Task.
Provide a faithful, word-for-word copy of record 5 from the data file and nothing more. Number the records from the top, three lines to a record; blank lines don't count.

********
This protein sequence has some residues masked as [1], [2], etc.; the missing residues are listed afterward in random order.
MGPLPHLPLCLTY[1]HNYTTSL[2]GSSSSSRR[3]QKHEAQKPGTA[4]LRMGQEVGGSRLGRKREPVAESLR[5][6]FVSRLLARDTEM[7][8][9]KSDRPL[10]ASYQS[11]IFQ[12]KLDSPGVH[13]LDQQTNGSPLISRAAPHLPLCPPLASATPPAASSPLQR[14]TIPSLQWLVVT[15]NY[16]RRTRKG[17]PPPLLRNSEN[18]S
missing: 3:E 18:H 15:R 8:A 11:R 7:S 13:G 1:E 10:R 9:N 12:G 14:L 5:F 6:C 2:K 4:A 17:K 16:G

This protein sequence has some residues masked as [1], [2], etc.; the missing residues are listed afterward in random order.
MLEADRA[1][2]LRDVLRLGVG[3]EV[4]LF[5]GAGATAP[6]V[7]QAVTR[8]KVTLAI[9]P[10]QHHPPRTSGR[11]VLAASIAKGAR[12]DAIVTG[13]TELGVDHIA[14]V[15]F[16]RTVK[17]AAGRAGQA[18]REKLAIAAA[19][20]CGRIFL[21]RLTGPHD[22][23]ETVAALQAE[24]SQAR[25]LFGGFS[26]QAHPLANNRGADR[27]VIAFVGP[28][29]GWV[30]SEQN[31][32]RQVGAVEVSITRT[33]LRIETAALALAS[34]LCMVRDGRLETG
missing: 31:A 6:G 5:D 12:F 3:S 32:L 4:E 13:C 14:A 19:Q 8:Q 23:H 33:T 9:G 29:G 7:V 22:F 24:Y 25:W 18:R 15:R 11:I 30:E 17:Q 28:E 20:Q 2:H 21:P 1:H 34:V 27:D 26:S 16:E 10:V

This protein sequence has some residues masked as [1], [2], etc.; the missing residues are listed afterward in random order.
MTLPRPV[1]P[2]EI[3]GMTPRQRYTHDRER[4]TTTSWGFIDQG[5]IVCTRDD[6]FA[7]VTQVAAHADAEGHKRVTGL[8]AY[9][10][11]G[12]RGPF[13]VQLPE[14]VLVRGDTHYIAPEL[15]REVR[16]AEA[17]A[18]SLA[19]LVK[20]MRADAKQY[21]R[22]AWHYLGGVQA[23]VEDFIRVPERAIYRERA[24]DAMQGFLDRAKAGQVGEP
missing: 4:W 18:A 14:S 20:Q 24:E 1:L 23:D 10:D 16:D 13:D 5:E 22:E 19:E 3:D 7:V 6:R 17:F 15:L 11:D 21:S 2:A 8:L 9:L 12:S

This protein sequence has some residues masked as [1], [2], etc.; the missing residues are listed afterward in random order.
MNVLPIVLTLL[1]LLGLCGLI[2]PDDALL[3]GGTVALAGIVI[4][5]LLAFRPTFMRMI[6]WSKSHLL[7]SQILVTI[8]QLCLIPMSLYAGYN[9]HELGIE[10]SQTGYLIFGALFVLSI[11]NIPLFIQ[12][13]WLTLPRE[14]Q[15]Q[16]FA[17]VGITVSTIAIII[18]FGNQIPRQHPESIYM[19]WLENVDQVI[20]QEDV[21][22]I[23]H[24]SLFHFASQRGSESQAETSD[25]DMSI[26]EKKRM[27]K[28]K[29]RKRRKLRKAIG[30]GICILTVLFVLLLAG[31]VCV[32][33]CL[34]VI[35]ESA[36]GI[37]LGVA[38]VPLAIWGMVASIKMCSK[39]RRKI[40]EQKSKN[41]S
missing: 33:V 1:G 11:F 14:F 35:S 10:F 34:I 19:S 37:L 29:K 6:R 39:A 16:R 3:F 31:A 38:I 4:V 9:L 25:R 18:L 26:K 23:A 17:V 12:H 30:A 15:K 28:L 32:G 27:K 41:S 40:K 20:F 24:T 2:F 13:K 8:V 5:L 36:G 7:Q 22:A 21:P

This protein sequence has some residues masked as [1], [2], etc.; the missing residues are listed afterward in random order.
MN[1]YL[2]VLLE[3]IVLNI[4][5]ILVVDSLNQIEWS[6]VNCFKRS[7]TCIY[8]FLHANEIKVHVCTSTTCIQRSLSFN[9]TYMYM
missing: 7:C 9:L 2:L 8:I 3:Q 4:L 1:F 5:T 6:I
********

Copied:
This protein sequence has some residues masked as [1], [2], etc.; the missing residues are listed afterward in random order.
MN[1]YL[2]VLLE[3]IVLNI[4][5]ILVVDSLNQIEWS[6]VNCFKRS[7]TCIY[8]FLHANEIKVHVCTSTTCIQRSLSFN[9]TYMYM
missing: 7:C 9:L 2:L 8:I 3:Q 4:L 1:F 5:T 6:I